Making Adjustments

This is going to be a fairly quick post, because I want to attend a concert tonight:

I couldn’t have done that — attended a concert at night — last year. It would have meant staying in the city late, trying to find dinner before the concert, and then afterward driving another hour out to the suburbs. But this year it’s a short walk away. I’m eating dinner as I’m writing this: cream of zucchini soup that I just made on the ancient stove. I’m doing well with that stove. Whenever you move into a new place and start learning a new stove, it takes a while. So much of cooking is instinct, and I’m developing an instinct as to how long I can leave something to brown before it burns — that sort of thing. Last night, I used the oven for the first time.

This fall, I’m adjusting to living in the city again, and you know, so far it’s been rather wonderful. Oh, there are all the problems one has living in the city. It can be harder to find things than it was in the suburbs. But there are also so many advantages. For one thing, I can walk just about everywhere. And if I can’t, I take the subway. That has created one problem: I’m walking so much more now that I’m hungry all the time! I have to figure out a way to eat more, healthily. I’m working on recipes: tonight, I’m hoping to make the perfect apple crisp. (The one I made last night was almost but not quite right.)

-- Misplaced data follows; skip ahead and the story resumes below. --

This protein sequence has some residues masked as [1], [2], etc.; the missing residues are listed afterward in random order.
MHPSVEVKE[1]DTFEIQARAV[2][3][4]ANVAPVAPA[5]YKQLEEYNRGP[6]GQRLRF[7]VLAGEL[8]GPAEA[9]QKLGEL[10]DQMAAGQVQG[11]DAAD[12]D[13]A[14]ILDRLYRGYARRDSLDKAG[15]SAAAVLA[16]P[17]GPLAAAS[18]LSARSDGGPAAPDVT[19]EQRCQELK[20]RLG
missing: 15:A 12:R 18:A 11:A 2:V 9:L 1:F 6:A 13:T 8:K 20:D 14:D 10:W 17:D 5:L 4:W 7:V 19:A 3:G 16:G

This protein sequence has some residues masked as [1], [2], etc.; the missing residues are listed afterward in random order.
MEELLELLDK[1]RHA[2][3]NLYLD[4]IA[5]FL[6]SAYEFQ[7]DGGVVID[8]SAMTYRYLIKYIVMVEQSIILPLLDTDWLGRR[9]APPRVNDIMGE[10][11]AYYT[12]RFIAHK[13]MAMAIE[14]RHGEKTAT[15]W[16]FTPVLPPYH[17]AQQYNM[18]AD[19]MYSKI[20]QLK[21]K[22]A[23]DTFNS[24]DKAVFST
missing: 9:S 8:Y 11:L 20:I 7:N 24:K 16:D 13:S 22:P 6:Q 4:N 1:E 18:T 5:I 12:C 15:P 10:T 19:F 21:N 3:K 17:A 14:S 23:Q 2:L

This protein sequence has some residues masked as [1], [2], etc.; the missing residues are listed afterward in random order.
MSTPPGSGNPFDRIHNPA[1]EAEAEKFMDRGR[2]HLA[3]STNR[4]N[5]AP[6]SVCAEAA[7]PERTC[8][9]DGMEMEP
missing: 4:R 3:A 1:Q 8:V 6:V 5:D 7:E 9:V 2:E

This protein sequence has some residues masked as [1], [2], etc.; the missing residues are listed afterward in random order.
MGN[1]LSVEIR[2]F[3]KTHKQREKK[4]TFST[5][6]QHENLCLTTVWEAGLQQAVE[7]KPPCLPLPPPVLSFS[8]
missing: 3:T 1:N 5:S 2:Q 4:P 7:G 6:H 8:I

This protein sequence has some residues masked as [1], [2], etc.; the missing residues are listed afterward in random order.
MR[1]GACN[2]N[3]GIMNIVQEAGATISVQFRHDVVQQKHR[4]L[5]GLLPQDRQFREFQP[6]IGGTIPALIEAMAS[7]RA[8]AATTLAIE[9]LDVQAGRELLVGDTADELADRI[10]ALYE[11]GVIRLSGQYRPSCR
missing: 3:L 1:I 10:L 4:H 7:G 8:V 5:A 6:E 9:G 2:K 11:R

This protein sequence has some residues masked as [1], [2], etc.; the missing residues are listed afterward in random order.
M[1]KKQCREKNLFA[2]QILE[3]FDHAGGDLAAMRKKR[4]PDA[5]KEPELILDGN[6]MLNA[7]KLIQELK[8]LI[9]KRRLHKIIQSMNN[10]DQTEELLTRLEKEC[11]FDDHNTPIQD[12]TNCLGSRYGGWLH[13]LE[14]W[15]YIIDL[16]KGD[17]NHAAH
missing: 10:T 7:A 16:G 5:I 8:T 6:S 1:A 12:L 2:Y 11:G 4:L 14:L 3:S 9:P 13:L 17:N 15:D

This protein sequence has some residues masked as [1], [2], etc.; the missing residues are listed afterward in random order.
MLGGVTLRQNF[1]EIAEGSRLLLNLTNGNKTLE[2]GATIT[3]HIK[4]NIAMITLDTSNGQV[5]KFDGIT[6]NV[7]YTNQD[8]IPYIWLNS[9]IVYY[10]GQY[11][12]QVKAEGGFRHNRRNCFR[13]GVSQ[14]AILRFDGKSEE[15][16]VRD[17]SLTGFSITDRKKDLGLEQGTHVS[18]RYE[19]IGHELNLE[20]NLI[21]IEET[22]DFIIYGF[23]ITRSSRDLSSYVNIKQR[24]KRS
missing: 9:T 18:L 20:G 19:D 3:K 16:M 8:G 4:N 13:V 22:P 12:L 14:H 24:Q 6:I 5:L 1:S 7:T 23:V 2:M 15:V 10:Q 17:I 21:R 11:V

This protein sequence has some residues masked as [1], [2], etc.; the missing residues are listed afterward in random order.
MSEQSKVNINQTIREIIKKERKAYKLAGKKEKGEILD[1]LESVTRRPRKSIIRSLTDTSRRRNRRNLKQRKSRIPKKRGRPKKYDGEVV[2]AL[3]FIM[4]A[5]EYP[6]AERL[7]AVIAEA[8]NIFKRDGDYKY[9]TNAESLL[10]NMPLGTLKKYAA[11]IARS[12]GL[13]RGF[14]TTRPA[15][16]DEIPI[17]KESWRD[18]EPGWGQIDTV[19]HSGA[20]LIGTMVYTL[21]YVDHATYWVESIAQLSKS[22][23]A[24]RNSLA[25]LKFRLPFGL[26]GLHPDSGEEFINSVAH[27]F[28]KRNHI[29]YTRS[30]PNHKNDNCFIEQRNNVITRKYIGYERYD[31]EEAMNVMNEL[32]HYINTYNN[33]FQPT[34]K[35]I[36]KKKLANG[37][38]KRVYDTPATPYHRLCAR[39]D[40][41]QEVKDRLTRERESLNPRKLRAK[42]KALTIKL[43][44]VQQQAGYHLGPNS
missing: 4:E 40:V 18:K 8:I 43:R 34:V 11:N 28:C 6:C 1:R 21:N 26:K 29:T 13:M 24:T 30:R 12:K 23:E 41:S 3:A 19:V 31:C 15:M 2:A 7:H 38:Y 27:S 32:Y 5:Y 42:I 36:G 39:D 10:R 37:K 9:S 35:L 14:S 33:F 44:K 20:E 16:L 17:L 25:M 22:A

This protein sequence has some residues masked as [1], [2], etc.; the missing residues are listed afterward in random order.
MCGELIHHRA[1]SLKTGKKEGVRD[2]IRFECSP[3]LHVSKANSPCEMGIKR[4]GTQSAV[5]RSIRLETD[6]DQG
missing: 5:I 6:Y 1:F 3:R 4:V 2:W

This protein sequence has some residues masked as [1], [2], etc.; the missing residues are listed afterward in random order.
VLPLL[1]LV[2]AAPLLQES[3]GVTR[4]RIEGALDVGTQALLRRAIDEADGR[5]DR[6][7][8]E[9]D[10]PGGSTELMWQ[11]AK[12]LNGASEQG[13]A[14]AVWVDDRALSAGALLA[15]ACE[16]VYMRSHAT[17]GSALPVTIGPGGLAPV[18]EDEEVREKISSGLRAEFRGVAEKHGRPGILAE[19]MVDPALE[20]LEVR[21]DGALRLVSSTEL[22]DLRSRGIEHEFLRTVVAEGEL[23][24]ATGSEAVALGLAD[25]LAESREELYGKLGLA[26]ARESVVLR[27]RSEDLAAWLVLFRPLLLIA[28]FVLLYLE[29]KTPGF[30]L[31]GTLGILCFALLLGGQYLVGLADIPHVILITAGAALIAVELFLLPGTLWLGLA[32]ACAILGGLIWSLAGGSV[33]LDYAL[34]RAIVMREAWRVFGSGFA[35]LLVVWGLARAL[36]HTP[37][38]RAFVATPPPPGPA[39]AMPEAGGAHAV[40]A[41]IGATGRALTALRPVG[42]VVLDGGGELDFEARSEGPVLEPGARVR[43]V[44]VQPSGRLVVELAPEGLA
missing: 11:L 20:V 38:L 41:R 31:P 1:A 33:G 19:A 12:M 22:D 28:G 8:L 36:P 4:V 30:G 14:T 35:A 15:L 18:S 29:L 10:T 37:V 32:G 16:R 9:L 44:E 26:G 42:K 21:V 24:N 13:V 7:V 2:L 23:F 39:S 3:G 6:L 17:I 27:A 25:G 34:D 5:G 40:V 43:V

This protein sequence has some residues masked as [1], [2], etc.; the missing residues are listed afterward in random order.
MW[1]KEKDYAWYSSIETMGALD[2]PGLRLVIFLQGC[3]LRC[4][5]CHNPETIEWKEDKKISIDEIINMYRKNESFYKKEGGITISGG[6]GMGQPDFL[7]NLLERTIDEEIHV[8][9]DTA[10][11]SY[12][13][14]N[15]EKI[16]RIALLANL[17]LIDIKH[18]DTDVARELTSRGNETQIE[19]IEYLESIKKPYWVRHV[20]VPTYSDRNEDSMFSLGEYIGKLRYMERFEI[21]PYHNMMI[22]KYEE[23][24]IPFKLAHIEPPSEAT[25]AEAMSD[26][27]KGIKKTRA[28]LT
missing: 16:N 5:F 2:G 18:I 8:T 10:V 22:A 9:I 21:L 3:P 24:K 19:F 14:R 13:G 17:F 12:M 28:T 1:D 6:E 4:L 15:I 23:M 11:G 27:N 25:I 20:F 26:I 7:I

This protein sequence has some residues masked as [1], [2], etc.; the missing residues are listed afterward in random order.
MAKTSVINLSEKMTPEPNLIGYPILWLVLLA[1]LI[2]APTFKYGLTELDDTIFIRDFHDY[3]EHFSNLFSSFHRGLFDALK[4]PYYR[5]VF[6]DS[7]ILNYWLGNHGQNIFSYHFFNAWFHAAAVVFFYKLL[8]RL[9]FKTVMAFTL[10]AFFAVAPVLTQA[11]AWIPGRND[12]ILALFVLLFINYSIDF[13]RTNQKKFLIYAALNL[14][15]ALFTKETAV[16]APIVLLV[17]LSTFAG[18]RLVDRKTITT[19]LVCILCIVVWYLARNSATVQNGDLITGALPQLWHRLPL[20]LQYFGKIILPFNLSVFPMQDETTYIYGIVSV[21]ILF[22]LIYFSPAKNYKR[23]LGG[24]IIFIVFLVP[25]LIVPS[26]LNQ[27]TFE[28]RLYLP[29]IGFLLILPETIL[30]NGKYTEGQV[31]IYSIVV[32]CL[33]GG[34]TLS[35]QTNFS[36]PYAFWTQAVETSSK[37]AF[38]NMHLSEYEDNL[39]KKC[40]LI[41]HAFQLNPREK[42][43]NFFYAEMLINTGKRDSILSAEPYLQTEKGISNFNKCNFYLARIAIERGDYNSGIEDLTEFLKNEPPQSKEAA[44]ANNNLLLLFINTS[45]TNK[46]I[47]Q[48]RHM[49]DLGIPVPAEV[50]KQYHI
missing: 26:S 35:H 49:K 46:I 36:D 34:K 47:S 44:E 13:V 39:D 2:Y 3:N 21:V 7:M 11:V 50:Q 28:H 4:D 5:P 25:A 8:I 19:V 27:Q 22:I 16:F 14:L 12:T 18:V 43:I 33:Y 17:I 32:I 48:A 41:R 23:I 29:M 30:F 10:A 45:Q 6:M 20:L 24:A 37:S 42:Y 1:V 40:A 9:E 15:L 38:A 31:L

But the biggest adjustment I need to make has to do with my work habits. I tend to be a bit of a workaholic. I couldn’t be, last year. I had a long commute each day, and I was very tired at the end of it, so I couldn’t work the way I can here, where I’m around a computer most of the time. I need to make sure that I don’t overwork myself. I also need to make sure that I leave plenty of time for writing, that I don’t spend all my time on teaching. That’s difficult, because I love teaching and it’s so demanding anyway that it’s easy to spend all my time simply doing that. But I have a novel to work on. I want to make sure that I block out at least two hours each weekday to work on it. That’s not a lot, but then, I have to much to do that I don’t know how I could find more.

I feel very strongly that this is an interim period, that this is the time during which I create the work that will take me through the rest of my life. In which I create the professional and personal life that is to be. I’m looking forward to it. I just need to make sure that I get enough food and sleep! And of course take advantage of all the wonderful opportunities in the city.

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